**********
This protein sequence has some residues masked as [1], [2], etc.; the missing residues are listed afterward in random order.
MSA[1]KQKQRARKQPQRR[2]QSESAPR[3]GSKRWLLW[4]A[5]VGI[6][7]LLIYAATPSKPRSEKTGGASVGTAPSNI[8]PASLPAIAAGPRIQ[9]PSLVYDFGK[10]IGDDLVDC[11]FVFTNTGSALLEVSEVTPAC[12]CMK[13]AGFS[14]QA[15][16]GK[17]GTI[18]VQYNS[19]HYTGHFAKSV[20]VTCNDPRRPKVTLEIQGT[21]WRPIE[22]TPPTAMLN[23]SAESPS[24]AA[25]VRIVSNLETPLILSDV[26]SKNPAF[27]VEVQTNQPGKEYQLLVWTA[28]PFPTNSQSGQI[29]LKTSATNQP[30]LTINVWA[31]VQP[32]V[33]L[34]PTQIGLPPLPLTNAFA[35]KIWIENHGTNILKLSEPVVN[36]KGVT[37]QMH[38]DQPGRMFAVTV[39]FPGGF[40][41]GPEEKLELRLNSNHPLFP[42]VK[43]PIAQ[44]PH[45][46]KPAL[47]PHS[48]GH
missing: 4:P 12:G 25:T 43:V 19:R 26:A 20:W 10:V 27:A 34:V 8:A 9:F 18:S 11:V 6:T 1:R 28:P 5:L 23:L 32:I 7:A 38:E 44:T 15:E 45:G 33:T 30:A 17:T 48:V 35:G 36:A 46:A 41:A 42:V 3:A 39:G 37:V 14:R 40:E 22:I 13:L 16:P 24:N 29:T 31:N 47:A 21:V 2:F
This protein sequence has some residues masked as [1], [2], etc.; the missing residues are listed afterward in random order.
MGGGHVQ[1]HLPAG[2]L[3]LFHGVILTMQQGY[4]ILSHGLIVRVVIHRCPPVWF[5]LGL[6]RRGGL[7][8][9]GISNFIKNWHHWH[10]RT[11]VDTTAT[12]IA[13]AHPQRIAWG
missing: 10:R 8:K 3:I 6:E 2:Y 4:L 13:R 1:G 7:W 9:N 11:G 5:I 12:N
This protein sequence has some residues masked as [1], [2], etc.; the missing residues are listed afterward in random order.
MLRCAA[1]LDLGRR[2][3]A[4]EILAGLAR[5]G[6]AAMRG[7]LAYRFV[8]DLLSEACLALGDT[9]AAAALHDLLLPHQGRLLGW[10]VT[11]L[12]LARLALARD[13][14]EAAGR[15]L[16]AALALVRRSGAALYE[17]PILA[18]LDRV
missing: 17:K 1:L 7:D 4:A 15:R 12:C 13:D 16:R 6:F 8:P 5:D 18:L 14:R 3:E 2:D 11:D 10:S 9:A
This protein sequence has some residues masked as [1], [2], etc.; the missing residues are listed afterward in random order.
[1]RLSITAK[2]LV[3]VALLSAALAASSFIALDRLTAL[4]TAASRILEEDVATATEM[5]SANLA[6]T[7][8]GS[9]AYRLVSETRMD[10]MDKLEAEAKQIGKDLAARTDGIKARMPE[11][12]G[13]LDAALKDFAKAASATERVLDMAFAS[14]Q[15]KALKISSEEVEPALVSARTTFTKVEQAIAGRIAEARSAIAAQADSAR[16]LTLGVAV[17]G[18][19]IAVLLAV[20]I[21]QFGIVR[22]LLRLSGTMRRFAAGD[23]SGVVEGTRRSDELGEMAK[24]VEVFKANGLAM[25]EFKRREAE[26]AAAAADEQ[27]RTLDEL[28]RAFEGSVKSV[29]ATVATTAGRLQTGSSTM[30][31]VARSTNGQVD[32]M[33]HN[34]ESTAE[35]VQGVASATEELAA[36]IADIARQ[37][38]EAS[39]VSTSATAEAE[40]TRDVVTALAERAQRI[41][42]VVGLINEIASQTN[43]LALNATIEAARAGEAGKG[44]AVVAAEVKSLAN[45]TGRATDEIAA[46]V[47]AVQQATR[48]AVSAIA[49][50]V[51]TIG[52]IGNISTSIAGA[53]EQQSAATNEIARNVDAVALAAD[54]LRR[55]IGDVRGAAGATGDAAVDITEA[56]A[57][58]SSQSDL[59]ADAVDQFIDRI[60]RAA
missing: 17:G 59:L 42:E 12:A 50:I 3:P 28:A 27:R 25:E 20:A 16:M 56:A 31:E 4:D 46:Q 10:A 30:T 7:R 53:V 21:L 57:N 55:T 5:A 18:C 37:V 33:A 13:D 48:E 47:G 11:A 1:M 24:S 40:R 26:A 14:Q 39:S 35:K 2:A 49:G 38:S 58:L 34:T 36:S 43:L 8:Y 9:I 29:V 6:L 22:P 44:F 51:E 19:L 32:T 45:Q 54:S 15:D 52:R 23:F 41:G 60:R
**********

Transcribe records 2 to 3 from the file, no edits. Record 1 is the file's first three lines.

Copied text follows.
This protein sequence has some residues masked as [1], [2], etc.; the missing residues are listed afterward in random order.
MGGGHVQ[1]HLPAG[2]L[3]LFHGVILTMQQGY[4]ILSHGLIVRVVIHRCPPVWF[5]LGL[6]RRGGL[7][8][9]GISNFIKNWHHWH[10]RT[11]VDTTAT[12]IA[13]AHPQRIAWG
missing: 10:R 8:K 3:I 6:E 2:Y 4:L 13:R 1:G 7:W 9:N 11:G 5:I 12:N
This protein sequence has some residues masked as [1], [2], etc.; the missing residues are listed afterward in random order.
MLRCAA[1]LDLGRR[2][3]A[4]EILAGLAR[5]G[6]AAMRG[7]LAYRFV[8]DLLSEACLALGDT[9]AAAALHDLLLPHQGRLLGW[10]VT[11]L[12]LARLALARD[13][14]EAAGR[15]L[16]AALALVRRSGAALYE[17]PILA[18]LDRV
missing: 17:K 1:L 7:D 4:A 15:R 12:C 13:D 16:R 6:F 8:P 5:D 18:L 14:R 3:E 2:D 11:D 10:S 9:A